This is relevant for civilian life, too, if we still have it. Schools have started to ignore the mandatory flag raising and anthem listening ceremonies more and more often: the people are no longer paying attention to imbecile imperatives.

Several years of consistent obliteration of Russia’s education and the recent external migration have drastically reduced the quality of the country’s human capital assets.

The highly qualified working people are now increasing the GDP of Armenia, Kazakhstan, or any other country that offered them harbour — but not Russia. They cannot be substituted as people who come to Russia mainly offer a lower level of qualification. And their number is shrinking as well.

Russia’s demographics are getting worse both in terms of birth and mortality rates despite all the windbaggery about the support of families. Our country is also among the global leaders in suicide and AIDS rates.

The authorities are constantly demonstrating not just their incompetence, but complete lack of understanding of reality. Putin and his team have completely switched to living in an illusionary world by this point.

Vladimir Voinovich’s ingenious prediction that the chief boss would manage the country from space in 2042 were made true twenty years ahead of schedule.

The isolation of the top brass, and especially Putin, from reality, their existence in a shell, their limited communication environment and the complete obliteration of feedback of any kind have resulted in them believing in the wildest myths possible about how the world functions. It is inevitable that they will start believing at some point that the Earth is flat and rests upon three whales.

The regime feels that it is losing support from the progressive, forward-thinking electorate, so it has been focusing on the archaism tactic in the past years, declaring that ignorance is strength, the made-up past is the future, and autocracy is the effluence of the folk’s spirit.

A political rapprochement with Iran’s theocracy is not just a pragmatic necessity to buy weapons, but also an expression of spiritual affinity. Perhaps the worst thing is that all the idle talk about traditional values, protection of spirituality and all this fight against LGBT isn’t just aimed at confusing people.

The supreme authorities do actually believe in all of this, same as the elderly Politburo members believed that Afghanistan needed “aid” because there was a “Marxist party” there. Moreover, the education that our president and his associates received from various KGB higher schools and their experience in intelligence agencies create this picture of the world precisely.

However, even an inefficient system may last pretty long. This requires one condition, though: it must somehow get the resources that would compensate for its inability to solve the country’s problems and the contrary-to-reason nature of the world it had created.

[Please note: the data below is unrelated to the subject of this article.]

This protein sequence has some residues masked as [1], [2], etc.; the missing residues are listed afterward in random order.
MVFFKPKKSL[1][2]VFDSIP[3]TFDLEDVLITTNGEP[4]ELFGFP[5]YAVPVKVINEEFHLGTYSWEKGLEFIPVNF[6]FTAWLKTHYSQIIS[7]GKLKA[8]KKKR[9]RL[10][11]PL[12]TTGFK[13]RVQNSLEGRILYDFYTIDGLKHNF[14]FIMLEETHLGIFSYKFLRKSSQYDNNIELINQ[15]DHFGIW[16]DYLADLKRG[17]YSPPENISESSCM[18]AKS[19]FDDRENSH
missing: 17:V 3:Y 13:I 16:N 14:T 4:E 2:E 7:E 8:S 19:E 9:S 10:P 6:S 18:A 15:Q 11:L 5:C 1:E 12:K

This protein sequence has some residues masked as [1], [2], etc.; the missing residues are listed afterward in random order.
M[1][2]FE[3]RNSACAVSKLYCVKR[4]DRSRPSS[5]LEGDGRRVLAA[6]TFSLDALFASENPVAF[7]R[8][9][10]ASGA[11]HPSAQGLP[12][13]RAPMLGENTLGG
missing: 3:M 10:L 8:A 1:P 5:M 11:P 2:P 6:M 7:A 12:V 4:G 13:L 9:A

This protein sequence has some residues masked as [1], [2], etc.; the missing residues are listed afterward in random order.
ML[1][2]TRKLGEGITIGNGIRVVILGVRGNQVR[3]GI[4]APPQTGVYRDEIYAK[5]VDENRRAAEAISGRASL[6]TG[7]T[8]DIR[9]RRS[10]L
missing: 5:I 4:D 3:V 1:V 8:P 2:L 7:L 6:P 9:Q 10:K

A house can only be heated when it’s cold, and cooled when it’s hot, if you have energy to do it: electricity, for instance, or something that would generate it. The artificial, irrational Soviet communism was kept afloat by free labour at first and then, during its vegetarian period, by oil.

When both human resources and oil money ran out, communism ended, too, and it looks like it happened pretty naturally.

Putin’s state is doomed because it does not generate new resources to support its existence, and the old ones are running low.

Technological progress, which makes people more independent from oil and gas, has long been an enemy of the system, and now the world has also realised that it needs to free itself from depending on Russia’s energy and deprive the country of most of its oil income: Russia will no longer have as much oil revenue as it requires.

The technological handicap, which means both weapons and quality of life, will only get worse as time goes on. Russians have numerous reasons for discontent: from the aggressive general policy to poor military apparel and equipment, and this discontent will only grow.

Unlike August 1991, nobody is going to risk their lives to protect the regime should an internal cataclysm happen: the security agencies are not motivated by some kind of an idea they are devoted to but rather by wealth; they are extremely sceptical about the entire top-down command structure and personally about Vladimir Putin.

The war, and the inevitable defeat as the ultimate expression of the regime’s inadequacy and incompetence is another reason. It does not have a place to get money, manpower, or allies from.

Therefore, it has no future. We do not know how it is going to end: there are many options. But it is certainly going to end, and this will happen in the foreseeable future. Do not be desperate and be ready.

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Это будет навсегда, пока не кончится

Леонид Гозман об исчерпанности ресурсов позднейшего путинизма

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Aftonbladet: two Russians detained in Sweden, suspected of espionage